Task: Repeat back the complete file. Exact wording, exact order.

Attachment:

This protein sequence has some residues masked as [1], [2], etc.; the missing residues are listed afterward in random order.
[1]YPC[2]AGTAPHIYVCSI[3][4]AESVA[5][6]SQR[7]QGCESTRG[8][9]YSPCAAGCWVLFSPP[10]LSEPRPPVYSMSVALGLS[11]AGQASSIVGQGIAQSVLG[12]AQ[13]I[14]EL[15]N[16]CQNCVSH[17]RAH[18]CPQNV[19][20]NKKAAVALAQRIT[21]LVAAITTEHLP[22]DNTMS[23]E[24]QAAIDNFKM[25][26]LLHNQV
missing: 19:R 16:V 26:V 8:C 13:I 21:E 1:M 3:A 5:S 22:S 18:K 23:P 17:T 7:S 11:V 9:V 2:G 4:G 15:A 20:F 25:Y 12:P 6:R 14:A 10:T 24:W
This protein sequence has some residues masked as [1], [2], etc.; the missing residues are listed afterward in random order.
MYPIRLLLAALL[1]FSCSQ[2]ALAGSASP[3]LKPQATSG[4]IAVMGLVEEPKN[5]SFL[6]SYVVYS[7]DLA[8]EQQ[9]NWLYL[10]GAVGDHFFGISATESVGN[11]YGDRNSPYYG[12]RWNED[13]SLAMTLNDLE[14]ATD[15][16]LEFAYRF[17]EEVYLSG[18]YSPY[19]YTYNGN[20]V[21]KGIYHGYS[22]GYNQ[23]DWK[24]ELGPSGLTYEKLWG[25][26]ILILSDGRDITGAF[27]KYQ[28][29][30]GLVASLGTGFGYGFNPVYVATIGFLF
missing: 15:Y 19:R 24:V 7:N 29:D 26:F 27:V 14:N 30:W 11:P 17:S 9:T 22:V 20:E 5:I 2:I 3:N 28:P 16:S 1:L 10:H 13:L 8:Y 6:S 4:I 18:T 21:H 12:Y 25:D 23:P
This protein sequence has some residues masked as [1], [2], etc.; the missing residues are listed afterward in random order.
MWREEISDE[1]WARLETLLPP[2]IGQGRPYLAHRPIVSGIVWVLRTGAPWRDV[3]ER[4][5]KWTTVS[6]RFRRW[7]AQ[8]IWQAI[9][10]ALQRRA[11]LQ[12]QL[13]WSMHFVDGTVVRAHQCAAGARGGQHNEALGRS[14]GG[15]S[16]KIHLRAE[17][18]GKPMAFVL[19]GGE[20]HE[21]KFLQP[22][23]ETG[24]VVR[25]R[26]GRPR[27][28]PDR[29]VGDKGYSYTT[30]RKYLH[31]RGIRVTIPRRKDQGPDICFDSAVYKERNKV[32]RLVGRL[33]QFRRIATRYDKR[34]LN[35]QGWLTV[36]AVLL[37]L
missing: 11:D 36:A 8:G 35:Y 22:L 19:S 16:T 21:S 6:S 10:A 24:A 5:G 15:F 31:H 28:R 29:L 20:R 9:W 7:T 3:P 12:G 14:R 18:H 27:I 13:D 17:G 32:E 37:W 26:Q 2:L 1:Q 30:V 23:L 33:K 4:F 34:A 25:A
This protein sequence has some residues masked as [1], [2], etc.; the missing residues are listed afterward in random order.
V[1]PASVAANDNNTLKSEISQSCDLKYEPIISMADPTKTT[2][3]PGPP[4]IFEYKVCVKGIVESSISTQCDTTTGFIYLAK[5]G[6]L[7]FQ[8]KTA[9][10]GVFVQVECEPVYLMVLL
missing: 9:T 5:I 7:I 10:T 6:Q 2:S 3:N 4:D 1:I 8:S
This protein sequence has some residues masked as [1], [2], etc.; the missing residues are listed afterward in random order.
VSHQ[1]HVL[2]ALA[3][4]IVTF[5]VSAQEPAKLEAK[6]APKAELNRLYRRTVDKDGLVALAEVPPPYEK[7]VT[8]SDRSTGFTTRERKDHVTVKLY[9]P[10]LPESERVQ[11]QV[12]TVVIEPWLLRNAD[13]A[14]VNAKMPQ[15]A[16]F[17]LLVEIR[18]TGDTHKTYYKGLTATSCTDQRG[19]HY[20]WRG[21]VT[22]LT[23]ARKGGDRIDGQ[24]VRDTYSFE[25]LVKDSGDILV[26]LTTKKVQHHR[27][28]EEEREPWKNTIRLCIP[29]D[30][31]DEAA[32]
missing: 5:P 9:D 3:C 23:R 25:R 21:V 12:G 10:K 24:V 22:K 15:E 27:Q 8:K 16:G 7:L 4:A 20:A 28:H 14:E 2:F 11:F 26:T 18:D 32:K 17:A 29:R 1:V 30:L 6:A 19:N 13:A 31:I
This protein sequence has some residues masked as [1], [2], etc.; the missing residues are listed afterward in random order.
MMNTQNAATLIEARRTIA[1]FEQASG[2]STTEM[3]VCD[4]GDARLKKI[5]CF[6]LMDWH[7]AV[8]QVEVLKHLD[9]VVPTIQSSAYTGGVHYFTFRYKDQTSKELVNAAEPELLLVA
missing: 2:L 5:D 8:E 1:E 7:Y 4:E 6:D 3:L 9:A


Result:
This protein sequence has some residues masked as [1], [2], etc.; the missing residues are listed afterward in random order.
[1]YPC[2]AGTAPHIYVCSI[3][4]AESVA[5][6]SQR[7]QGCESTRG[8][9]YSPCAAGCWVLFSPP[10]LSEPRPPVYSMSVALGLS[11]AGQASSIVGQGIAQSVLG[12]AQ[13]I[14]EL[15]N[16]CQNCVSH[17]RAH[18]CPQNV[19][20]NKKAAVALAQRIT[21]LVAAITTEHLP[22]DNTMS[23]E[24]QAAIDNFKM[25][26]LLHNQV
missing: 19:R 16:V 26:V 8:C 13:I 21:E 1:M 3:A 5:S 22:S 18:K 23:P 17:T 7:S 11:V 9:V 2:G 4:G 15:A 20:F 25:Y 12:P 6:R 14:A 10:T 24:W
This protein sequence has some residues masked as [1], [2], etc.; the missing residues are listed afterward in random order.
MYPIRLLLAALL[1]FSCSQ[2]ALAGSASP[3]LKPQATSG[4]IAVMGLVEEPKN[5]SFL[6]SYVVYS[7]DLA[8]EQQ[9]NWLYL[10]GAVGDHFFGISATESVGN[11]YGDRNSPYYG[12]RWNED[13]SLAMTLNDLE[14]ATD[15][16]LEFAYRF[17]EEVYLSG[18]YSPY[19]YTYNGN[20]V[21]KGIYHGYS[22]GYNQ[23]DWK[24]ELGPSGLTYEKLWG[25][26]ILILSDGRDITGAF[27]KYQ[28][29][30]GLVASLGTGFGYGFNPVYVATIGFLF
missing: 15:Y 19:R 24:V 7:N 29:D 26:F 27:V 14:N 30:W 11:P 17:S 9:T 22:V 20:E 5:I 2:I 3:N 28:P 16:S 1:L 10:H 13:L 8:Y 6:S 4:I 18:T 21:H 12:Y 25:D 23:P
This protein sequence has some residues masked as [1], [2], etc.; the missing residues are listed afterward in random order.
MWREEISDE[1]WARLETLLPP[2]IGQGRPYLAHRPIVSGIVWVLRTGAPWRDV[3]ER[4][5]KWTTVS[6]RFRRW[7]AQ[8]IWQAI[9][10]ALQRRA[11]LQ[12]QL[13]WSMHFVDGTVVRAHQCAAGARGGQHNEALGRS[14]GG[15]S[16]KIHLRAE[17][18]GKPMAFVL[19]GGE[20]HE[21]KFLQP[22][23]ETG[24]VVR[25]R[26]GRPR[27][28]PDR[29]VGDKGYSYTT[30]RKYLH[31]RGIRVTIPRRKDQGPDICFDSAVYKERNKV[32]RLVGRL[33]QFRRIATRYDKR[34]LN[35]QGWLTV[36]AVLL[37]L
missing: 11:D 36:A 8:G 35:Y 22:L 19:S 16:T 21:S 6:S 10:A 24:A 5:G 15:F 31:H 28:R 29:L 20:R 9:W 7:T 3:P 12:G 14:R 18:H 27:I 13:D 17:G 32:E 37:W 26:Q 2:L 1:Q 30:V 23:L 33:K 4:F 34:A 25:A
This protein sequence has some residues masked as [1], [2], etc.; the missing residues are listed afterward in random order.
V[1]PASVAANDNNTLKSEISQSCDLKYEPIISMADPTKTT[2][3]PGPP[4]IFEYKVCVKGIVESSISTQCDTTTGFIYLAK[5]G[6]L[7]FQ[8]KTA[9][10]GVFVQVECEPVYLMVLL
missing: 9:T 5:I 7:I 10:T 6:Q 2:S 3:N 4:D 1:I 8:S
This protein sequence has some residues masked as [1], [2], etc.; the missing residues are listed afterward in random order.
VSHQ[1]HVL[2]ALA[3][4]IVTF[5]VSAQEPAKLEAK[6]APKAELNRLYRRTVDKDGLVALAEVPPPYEK[7]VT[8]SDRSTGFTTRERKDHVTVKLY[9]P[10]LPESERVQ[11]QV[12]TVVIEPWLLRNAD[13]A[14]VNAKMPQ[15]A[16]F[17]LLVEIR[18]TGDTHKTYYKGLTATSCTDQRG[19]HY[20]WRG[21]VT[22]LT[23]ARKGGDRIDGQ[24]VRDTYSFE[25]LVKDSGDILV[26]LTTKKVQHHR[27][28]EEEREPWKNTIRLCIP[29]D[30][31]DEAA[32]
missing: 5:P 9:D 3:C 23:R 25:R 21:V 12:G 10:K 24:V 22:K 15:E 27:Q 8:K 16:G 7:L 4:A 20:A 28:H 14:E 2:F 11:F 26:T 18:D 32:K 17:A 29:R 1:V 30:L 6:A 19:N 13:A 31:I
This protein sequence has some residues masked as [1], [2], etc.; the missing residues are listed afterward in random order.
MMNTQNAATLIEARRTIA[1]FEQASG[2]STTEM[3]VCD[4]GDARLKKI[5]CF[6]LMDWH[7]AV[8]QVEVLKHLD[9]VVPTIQSSAYTGGVHYFTFRYKDQTSKELVNAAEPELLLVA
missing: 2:L 5:D 8:E 1:E 7:Y 4:E 6:D 3:L 9:A